Written by Jessica Gamburg, a 2006 graduate of the College of Arts and Sciences, who is a Business Development Manager of One Acre Fund, an NGO based in sub-Saharan Africa. In the following blogs, she shares with Penn students her adventures since graduation and her advice for a rewarding international career.
I. Paving the Road Less Traveled
After graduating from UPenn in 2006, I landed a great job in finance. Even though I was living a comfortable post-undergraduate life in the windy city, I didn’t choose to root myself in Chicago very long. In the past 5 years, I’ve moved from the U.S. to Senegal, to Chile, to France, to Turkey. Now, I live in Kenya. In between living in those countries, I traveled to a dozen others.
While living abroad, I completed two years of service with the Peace Corps and obtained an MBA at HEC Paris. Later, I interned at the US Consulate in Istanbul. I’ve learned to speak Wolof and a bit of Turkish, and I’ve honed my French to a far greater degree than I ever thought possible during high school French class. How I got from Chicago to my current city, Nairobi, has nothing to do with happenstance. I’d like to offer a few insights and recommendations to those interested in pursuing a similar “international” lifestyle.
I left my lucrative job in finance after working two years in order to join the Peace Corps. The catalyst for this change was a mixture of low job satisfaction and a desire to live “outside the box”. My plan was to obtain a JD-MBA and apply for managerial roles in the non-profit/international development sector. It was an ambitious 5-year plan that involved some significant risk, but I was idealistic and energetic. I wanted to live a “richer” life, even though I knew Peace Corps salary and a double-masters tuition would leave me, speaking literally, much poorer. Five years later, I can say I accomplished (nearly) everything I set out to do (I never did end up doing the JD), and haven’t spent a single moment regretting my decision to leave the “normal” way of life behind.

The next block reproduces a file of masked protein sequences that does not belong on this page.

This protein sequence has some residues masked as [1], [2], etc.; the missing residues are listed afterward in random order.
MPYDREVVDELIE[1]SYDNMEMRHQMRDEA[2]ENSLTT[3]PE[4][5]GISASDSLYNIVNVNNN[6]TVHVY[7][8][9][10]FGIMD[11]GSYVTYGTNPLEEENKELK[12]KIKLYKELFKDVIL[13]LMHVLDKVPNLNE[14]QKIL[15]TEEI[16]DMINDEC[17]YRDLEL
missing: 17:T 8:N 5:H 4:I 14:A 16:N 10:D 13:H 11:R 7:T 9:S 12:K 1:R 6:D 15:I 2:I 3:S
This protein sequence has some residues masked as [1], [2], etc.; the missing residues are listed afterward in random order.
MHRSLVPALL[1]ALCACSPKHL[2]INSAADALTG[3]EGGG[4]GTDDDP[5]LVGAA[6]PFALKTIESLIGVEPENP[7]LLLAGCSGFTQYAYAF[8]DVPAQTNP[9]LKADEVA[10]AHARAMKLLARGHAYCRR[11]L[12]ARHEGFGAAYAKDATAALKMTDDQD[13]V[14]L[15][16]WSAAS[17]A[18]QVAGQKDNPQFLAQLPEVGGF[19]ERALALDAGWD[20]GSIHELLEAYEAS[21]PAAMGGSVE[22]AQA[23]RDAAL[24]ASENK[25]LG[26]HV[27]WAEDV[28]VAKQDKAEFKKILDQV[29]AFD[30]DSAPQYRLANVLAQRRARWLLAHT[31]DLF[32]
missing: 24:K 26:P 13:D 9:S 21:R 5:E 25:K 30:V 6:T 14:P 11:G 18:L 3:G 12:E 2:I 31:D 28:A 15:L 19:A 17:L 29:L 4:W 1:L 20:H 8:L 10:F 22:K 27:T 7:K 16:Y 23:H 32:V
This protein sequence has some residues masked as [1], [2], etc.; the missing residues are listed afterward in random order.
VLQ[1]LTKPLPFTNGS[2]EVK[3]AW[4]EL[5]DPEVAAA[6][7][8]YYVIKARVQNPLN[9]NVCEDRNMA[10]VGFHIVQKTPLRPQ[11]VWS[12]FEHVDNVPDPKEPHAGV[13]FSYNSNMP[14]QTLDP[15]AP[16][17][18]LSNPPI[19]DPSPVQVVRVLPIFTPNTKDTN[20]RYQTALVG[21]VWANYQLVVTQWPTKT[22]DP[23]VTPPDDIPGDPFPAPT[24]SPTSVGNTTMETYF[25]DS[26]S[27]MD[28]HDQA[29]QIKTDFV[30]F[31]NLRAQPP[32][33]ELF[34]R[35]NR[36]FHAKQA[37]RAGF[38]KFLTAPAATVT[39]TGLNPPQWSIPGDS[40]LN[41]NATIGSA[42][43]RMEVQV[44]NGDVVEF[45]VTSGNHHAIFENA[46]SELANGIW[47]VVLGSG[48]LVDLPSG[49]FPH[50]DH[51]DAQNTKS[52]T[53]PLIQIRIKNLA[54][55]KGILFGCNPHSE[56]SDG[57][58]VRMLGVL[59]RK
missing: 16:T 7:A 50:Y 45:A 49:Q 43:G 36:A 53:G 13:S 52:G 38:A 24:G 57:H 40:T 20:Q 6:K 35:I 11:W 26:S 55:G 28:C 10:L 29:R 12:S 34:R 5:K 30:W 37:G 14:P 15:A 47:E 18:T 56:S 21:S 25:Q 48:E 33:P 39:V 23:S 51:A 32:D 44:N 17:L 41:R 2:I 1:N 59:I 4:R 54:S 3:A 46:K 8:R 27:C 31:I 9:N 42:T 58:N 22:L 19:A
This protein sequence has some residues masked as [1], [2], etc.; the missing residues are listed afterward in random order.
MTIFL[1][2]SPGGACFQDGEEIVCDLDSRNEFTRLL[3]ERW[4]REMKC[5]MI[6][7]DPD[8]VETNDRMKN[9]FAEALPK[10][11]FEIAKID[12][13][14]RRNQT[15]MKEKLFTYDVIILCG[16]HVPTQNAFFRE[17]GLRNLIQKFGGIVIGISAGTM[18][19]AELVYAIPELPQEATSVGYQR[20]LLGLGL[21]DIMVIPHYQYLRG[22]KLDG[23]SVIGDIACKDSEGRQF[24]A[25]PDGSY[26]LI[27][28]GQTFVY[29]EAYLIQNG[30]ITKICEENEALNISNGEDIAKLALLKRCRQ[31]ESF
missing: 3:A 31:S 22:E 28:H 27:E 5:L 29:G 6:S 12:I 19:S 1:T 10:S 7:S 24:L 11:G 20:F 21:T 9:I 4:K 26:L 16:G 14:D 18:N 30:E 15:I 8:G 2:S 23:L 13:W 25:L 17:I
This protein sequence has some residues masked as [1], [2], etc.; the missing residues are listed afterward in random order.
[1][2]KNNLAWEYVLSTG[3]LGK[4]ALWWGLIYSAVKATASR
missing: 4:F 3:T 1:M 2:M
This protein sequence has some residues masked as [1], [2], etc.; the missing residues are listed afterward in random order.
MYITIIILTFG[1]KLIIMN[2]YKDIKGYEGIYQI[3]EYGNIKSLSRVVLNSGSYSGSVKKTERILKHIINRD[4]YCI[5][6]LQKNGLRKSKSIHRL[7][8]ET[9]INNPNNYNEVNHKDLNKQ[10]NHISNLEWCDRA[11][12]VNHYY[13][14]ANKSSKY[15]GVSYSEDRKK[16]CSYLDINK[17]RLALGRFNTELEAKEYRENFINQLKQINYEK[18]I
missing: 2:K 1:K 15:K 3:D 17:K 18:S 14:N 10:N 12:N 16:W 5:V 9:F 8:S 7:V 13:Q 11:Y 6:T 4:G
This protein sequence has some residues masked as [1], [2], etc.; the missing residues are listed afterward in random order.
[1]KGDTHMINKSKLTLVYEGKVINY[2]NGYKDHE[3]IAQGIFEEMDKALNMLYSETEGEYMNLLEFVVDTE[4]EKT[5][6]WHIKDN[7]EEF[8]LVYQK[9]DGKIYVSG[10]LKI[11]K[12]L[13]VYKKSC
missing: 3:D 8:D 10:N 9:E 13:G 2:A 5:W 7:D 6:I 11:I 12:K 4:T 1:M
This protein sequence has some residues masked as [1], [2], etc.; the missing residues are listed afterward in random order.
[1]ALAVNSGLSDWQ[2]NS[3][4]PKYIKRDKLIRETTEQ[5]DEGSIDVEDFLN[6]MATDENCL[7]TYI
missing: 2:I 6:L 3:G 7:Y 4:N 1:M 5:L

Today, as the Business Development Manager of One Acre Fund, an NGO based in sub-Saharan Africa, I’m charged with securing grants, cooperative agreements, and contracts with large, institutional funders. To create this opportunity, I’ve worked hard (an understatement) and travelled far (a bigger understatement), and with the right plans and strong commitment you can too.
Every move I’ve made has been purposeful and targeted, always keeping the next step in mind. It was Tolkien who said, “Not all those who wander are lost”; but let’s face it, some wanderers are very very lost. When I set out on this journey, I decided I would never be aimless along it – that promise has kept me centered on building a career instead of launching into some kind of extended vacation, which can become a trap easily fallen into, especially for those seeking an abbreviated workweek.
One of the biggest challenges I’ve seen in landing an international job is the fact that all the job listings seem to require previous international experience. For most of us, this fact represents a catch-22.